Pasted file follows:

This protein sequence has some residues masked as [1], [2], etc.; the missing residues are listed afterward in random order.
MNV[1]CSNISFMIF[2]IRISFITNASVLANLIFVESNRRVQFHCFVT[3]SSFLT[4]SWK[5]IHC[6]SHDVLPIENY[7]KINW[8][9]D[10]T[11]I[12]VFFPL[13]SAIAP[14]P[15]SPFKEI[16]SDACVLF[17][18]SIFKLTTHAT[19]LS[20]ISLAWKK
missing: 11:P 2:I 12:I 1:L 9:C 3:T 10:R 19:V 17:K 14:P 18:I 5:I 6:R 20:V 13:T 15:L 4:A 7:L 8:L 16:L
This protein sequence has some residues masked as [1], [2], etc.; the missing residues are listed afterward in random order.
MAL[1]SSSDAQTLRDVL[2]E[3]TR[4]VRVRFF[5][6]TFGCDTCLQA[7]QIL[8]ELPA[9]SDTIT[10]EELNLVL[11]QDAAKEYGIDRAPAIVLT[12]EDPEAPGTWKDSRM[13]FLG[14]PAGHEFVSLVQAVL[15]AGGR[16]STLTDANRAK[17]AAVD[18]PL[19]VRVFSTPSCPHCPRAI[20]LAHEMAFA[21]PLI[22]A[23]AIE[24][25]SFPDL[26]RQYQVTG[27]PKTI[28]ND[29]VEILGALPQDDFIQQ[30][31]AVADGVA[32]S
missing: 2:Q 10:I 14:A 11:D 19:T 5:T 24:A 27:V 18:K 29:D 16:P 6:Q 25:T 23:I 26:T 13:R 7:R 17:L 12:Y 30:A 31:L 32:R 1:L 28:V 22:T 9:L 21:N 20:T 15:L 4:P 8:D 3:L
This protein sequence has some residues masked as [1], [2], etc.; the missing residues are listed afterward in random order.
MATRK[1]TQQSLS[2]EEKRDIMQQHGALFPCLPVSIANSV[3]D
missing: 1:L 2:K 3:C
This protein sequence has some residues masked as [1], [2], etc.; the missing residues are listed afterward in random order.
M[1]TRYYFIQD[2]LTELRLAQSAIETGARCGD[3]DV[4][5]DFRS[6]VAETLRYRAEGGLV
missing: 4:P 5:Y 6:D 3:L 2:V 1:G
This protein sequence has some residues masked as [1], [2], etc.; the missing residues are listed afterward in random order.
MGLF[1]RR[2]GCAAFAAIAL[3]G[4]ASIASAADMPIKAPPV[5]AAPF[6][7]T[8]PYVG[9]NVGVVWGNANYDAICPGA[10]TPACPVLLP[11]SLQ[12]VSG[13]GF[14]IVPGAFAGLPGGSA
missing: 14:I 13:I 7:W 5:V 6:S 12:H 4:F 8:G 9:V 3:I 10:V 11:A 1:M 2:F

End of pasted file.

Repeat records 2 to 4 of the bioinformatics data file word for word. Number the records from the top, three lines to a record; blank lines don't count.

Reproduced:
This protein sequence has some residues masked as [1], [2], etc.; the missing residues are listed afterward in random order.
MAL[1]SSSDAQTLRDVL[2]E[3]TR[4]VRVRFF[5][6]TFGCDTCLQA[7]QIL[8]ELPA[9]SDTIT[10]EELNLVL[11]QDAAKEYGIDRAPAIVLT[12]EDPEAPGTWKDSRM[13]FLG[14]PAGHEFVSLVQAVL[15]AGGR[16]STLTDANRAK[17]AAVD[18]PL[19]VRVFSTPSCPHCPRAI[20]LAHEMAFA[21]PLI[22]A[23]AIE[24][25]SFPDL[26]RQYQVTG[27]PKTI[28]ND[29]VEILGALPQDDFIQQ[30][31]AVADGVA[32]S
missing: 2:Q 10:I 14:A 11:D 19:T 5:T 24:A 27:V 18:K 29:D 16:P 6:Q 25:T 23:I 26:T 13:R 7:R 17:L 12:Y 30:A 31:L 32:R 1:L 28:V 22:T 9:L 21:N 20:T 15:L 4:P 8:D 3:L
This protein sequence has some residues masked as [1], [2], etc.; the missing residues are listed afterward in random order.
MATRK[1]TQQSLS[2]EEKRDIMQQHGALFPCLPVSIANSV[3]D
missing: 1:L 2:K 3:C
This protein sequence has some residues masked as [1], [2], etc.; the missing residues are listed afterward in random order.
M[1]TRYYFIQD[2]LTELRLAQSAIETGARCGD[3]DV[4][5]DFRS[6]VAETLRYRAEGGLV
missing: 4:P 5:Y 6:D 3:L 2:V 1:G